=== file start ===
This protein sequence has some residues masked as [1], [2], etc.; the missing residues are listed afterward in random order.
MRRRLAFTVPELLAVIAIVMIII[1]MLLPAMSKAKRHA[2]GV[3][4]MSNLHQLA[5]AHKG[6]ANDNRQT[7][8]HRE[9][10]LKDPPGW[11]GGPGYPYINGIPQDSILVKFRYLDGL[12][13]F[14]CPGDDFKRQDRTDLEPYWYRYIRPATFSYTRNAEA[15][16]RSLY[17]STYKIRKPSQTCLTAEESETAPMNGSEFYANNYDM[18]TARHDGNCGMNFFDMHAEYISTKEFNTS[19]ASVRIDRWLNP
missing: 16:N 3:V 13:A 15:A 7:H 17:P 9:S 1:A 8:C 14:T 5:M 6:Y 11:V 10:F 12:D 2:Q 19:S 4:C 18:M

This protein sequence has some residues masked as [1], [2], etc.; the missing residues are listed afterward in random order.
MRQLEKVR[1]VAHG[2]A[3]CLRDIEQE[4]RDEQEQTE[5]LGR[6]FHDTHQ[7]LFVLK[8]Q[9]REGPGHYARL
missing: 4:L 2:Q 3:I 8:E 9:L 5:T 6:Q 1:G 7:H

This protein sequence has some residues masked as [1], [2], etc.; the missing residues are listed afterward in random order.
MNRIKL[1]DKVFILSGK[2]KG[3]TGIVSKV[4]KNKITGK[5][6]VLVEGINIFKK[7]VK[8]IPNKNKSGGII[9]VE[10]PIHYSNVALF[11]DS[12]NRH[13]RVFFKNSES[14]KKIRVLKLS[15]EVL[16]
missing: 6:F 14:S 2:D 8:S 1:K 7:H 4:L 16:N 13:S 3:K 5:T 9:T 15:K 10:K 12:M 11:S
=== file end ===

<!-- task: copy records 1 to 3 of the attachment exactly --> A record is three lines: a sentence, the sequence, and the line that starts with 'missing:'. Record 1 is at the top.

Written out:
This protein sequence has some residues masked as [1], [2], etc.; the missing residues are listed afterward in random order.
MRRRLAFTVPELLAVIAIVMIII[1]MLLPAMSKAKRHA[2]GV[3][4]MSNLHQLA[5]AHKG[6]ANDNRQT[7][8]HRE[9][10]LKDPPGW[11]GGPGYPYINGIPQDSILVKFRYLDGL[12][13]F[14]CPGDDFKRQDRTDLEPYWYRYIRPATFSYTRNAEA[15][16]RSLY[17]STYKIRKPSQTCLTAEESETAPMNGSEFYANNYDM[18]TARHDGNCGMNFFDMHAEYISTKEFNTS[19]ASVRIDRWLNP
missing: 16:N 3:V 13:A 15:A 7:H 17:P 9:S 1:A 8:C 14:T 5:M 6:Y 11:V 10:F 12:D 2:Q 19:S 4:C 18:M

This protein sequence has some residues masked as [1], [2], etc.; the missing residues are listed afterward in random order.
MRQLEKVR[1]VAHG[2]A[3]CLRDIEQE[4]RDEQEQTE[5]LGR[6]FHDTHQ[7]LFVLK[8]Q[9]REGPGHYARL
missing: 4:L 2:Q 3:I 8:E 9:L 5:T 6:Q 1:G 7:H

This protein sequence has some residues masked as [1], [2], etc.; the missing residues are listed afterward in random order.
MNRIKL[1]DKVFILSGK[2]KG[3]TGIVSKV[4]KNKITGK[5][6]VLVEGINIFKK[7]VK[8]IPNKNKSGGII[9]VE[10]PIHYSNVALF[11]DS[12]NRH[13]RVFFKNSES[14]KKIRVLKLS[15]EVL[16]
missing: 6:F 14:S 2:D 8:S 1:K 7:H 4:L 16:N 13:S 3:K 5:T 9:T 15:K 10:K 12:M 11:S